Posted by Julie Dirksen
Posted 4 September 2012
So, I’m an instructional designer, with an emphasis on design. I learned about acronyms like AICC and SCORM purely in self-defense, so my eyes wouldn’t cross when I talked to developers. And honestly – it wasn’t that important for me to know that much about those standards because there was such a short list of things I could do with them.
But Tin Can is different, and it’s important for IDs to start wrapping their heads around it.
There’s this thing that happened with SCORM – it could actually originally do a lot of different things, but as it got implemented, we started defining it very narrowly.
We basically put ourselves in a very small box:
We put ourselves in that small box and labeled it SCORM, and then decided it was necessary on the off chance that we might want to move a course from one LMS to another, which was pretty much missing the point. Basically, it’s like someone having a $50K budget for a new car, and spending a thousand dollars on the actual car and the other forty-nine thousand on making sure we always have a parking space.
So here are three reasons why instructional designers need to pay attention to Tin Can:
Reason 1: It puts the user in the center, not the course
SCORM and AICC and all the ways we’ve previously tracked data out of learning experiences has focused on attributes of the courses – the course completion or the test score. Of course, there were end users involved, but the focus was on the learning material and not on the user.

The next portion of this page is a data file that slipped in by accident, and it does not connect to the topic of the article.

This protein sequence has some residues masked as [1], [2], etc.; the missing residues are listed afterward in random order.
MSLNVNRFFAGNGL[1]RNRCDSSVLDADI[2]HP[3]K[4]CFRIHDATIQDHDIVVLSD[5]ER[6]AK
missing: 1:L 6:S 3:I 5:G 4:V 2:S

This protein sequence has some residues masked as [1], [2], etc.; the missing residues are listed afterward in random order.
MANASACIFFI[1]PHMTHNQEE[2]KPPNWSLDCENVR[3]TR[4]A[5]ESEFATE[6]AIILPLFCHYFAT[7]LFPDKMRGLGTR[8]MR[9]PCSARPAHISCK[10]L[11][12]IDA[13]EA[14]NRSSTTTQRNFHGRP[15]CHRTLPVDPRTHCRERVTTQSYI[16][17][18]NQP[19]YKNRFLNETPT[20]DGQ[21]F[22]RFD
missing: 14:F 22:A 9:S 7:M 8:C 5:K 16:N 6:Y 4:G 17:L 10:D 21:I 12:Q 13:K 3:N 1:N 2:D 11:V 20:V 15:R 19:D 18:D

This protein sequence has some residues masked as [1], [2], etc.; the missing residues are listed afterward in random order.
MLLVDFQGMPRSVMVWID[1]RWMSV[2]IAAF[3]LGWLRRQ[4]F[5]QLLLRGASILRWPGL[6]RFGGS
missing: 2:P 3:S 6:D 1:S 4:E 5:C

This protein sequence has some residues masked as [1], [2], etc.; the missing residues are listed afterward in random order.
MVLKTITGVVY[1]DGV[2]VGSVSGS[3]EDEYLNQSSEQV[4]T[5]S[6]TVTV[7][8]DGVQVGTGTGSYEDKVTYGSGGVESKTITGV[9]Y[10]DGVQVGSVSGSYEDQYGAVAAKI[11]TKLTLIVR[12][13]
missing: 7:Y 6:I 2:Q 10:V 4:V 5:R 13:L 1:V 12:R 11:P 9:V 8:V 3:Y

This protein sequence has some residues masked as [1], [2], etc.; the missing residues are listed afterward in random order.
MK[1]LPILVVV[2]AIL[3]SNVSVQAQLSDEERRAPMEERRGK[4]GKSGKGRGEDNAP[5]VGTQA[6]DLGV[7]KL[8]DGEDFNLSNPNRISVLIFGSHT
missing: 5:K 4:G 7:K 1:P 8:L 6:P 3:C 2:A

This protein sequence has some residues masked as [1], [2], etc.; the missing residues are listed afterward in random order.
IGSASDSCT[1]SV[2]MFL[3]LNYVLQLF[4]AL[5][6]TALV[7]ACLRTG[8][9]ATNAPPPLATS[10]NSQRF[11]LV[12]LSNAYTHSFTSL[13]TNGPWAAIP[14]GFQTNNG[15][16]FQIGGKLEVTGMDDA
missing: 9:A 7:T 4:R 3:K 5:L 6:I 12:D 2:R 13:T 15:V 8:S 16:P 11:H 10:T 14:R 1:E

The Tin Can format (Noun, Verb, Object) makes the whole thing focus on the user, and not on the course. This is a change of focus that is not only long overdue, but is going to shape the training industry model going forward. If you are a Learning & Development professional, you need to make sure you are getting out of the business of creating containers for information, and getting in the business of supporting people and businesses.
Learning has never just happened in courses, but there are more places than ever for our end users to learn. We need to follow them, rather than expecting them to come to us.
Reason 2: The format is accomplishment-based
We’ve talked about WIIFM (What’s in it for me?) for years – it’s one of those things you always hear that you need to include in courses to persuade your learners to pay attention. I’ve started to think that’s a really unsatisfactory view of the world – most of the people I know don’t need a sales pitch to do their jobs, or to learn something to help them do that. Instead, they need to know that the thing they are learning is actually useful and necessary.
I think we should talk about WCIDWT (What can I do with that?). If I have that knowledge or skill, what will I be able to do that I couldn’t before?
People are carrying all the information in the world around in their pockets – they don’t need to learn more, they need to be able to do more. Just the fact that Tin Can’s reporting format supports the idea of doing, of taking actions points us in the direction that we need to go.
Reason 3: They are building the shape as we speak
All the people who build the technology to support the work that we do are looking at Tin Can and deciding how to implement it. Right now, it can do almost anything, but the parameters of use are being constructed as you read this. If you aren’t part of the conversation, then you don’t get a vote.
This time around, instead of building this:
I’m hoping for something a little more like this: